Yes, you can definitely freeze the cauliflower Alfredo sauce. I like to do this in large, wide-mouthed mason jars. I’m careful to leave some head space at the top of the jar, which prevents the jar from cracks as the liquid inside freezes and expands.

The sauce can be frozen for up to six weeks.

Variations & additions

Spinach adds color and nutrition to an already wholesome pasta. However, you can add additional vegetables as you like. Broccoli florets, additional steamed cauliflower florets, cut green beans, peas, steamed zucchini or summer squash, and steamed kale would all make wonderful additions.

A close up, overhead image of rigatoni that has been dressed with cauliflower Alfredo sauce and tossed with spinach.
A rimmed, cream colored ceramic dish holds a creamy pasta dish with spinach.

Prep Time: 10 minutes

Cook Time: 30 minutes

Total Time: 40 minutes

Yields: 4 servings

Cauliflower Alfredo sauce

  • 1 small head cauliflower, thick stem removed and cut into florets and pieces (about 1 lb after preparation)
  • 1 cup unsweetened oat, cashew, or soy milk
  • 1/4 cup nutritional yeast
  • 1 tablespoon white miso
  • 1 1/2 tablespoons freshly squeezed lemon juice
  • 2 tablespoons raw cashew butter, tahini, or shelled hemp hearts (alternatively, you can use 1/4 cup soaked and drained raw cashews)
  • 1 clove raw garlic
  • 1/2 teaspoon fine salt (extra for the pasta water, if making)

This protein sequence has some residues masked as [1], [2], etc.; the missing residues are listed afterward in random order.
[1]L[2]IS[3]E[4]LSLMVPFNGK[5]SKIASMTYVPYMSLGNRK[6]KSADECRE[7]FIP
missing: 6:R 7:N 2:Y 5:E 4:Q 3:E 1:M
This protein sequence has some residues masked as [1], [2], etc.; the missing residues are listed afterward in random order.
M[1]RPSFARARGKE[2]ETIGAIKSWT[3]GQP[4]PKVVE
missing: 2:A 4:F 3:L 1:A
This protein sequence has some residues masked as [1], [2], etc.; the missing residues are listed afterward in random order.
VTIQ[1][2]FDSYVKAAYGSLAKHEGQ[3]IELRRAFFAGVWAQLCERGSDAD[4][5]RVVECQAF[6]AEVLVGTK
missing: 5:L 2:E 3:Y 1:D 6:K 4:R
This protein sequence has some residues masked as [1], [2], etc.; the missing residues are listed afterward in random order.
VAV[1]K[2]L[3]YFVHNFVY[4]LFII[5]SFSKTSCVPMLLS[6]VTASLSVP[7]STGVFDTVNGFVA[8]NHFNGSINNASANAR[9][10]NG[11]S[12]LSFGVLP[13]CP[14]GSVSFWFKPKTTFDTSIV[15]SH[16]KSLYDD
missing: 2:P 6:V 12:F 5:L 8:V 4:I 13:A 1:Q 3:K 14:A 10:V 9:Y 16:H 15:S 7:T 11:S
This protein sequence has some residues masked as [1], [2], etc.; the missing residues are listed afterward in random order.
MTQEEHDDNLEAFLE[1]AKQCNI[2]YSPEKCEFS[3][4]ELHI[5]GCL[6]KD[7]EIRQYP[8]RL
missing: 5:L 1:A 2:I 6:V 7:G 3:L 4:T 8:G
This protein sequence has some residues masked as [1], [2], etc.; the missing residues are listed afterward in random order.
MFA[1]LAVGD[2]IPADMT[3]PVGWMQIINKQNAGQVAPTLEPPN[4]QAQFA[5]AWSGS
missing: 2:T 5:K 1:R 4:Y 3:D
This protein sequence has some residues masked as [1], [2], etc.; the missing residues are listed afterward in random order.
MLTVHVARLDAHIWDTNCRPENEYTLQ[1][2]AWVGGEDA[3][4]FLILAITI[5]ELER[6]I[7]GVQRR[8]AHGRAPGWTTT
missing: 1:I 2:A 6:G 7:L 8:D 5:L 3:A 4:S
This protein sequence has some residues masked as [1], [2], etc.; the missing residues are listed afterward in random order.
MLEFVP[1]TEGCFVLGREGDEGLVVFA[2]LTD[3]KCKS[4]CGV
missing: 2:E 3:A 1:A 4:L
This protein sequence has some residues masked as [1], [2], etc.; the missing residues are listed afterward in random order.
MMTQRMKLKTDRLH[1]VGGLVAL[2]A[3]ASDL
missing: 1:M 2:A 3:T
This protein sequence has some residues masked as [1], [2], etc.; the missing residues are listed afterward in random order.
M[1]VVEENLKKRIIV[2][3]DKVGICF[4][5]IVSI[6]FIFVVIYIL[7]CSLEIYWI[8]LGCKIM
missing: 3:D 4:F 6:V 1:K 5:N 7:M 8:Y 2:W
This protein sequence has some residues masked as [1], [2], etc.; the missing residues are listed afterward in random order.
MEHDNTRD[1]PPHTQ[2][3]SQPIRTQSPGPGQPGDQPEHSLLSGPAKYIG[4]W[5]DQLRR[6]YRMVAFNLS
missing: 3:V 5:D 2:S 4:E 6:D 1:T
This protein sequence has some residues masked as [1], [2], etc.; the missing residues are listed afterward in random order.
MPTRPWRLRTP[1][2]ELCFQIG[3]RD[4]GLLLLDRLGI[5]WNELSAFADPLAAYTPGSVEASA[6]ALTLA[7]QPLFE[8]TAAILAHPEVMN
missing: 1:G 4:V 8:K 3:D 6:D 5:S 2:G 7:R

• Freshly ground black pepper or crushed red pepper flakes, to taste

Pasta & spinach

  • 8 ounces medium pasta shape of choice (I like penne, fusilli, casarecce, and rigatoni for this recipe)
  • A few big handfuls of baby spinach or washed and chopped kale leaves
  • cashew parmesan cheese (optional, for serving)
  • Bring a large pot of water to a boil. Fit the pot with a steamer attachment. Steam the cauliflower till fork tender (about 10 minutes). If you’re preparing the cauliflower Alfredo spinach pasta, reserve the boiling water.

  • To prepare the cauliflower Alfredo sauce, add the cooked cauliflower, milk, nutritional yeast, miso, lemon juice, nut/seed butter, hemp hearts, or cashews, garlic, and sea salt to a powerful blender. Blend till smooth. Taste and add freshly ground black pepper or crushed red pepper to your liking.

  • To prepare the pasta: remove the steamer attachment from the boiling water once the cauliflower is ready. Salt the water. Add the pasta and cook according to package instructions. In the last 3 minutes of cooking time, add the spinach or kale to the pasta and simmering water. 

  • Drain the pasta and greens and return them to the pot. Add the blended cauliflower Alfredo sauce. Mix everything and adjust salt as needed; add freshly ground black pepper to taste. Serve, topped with cashew parmesan if desired.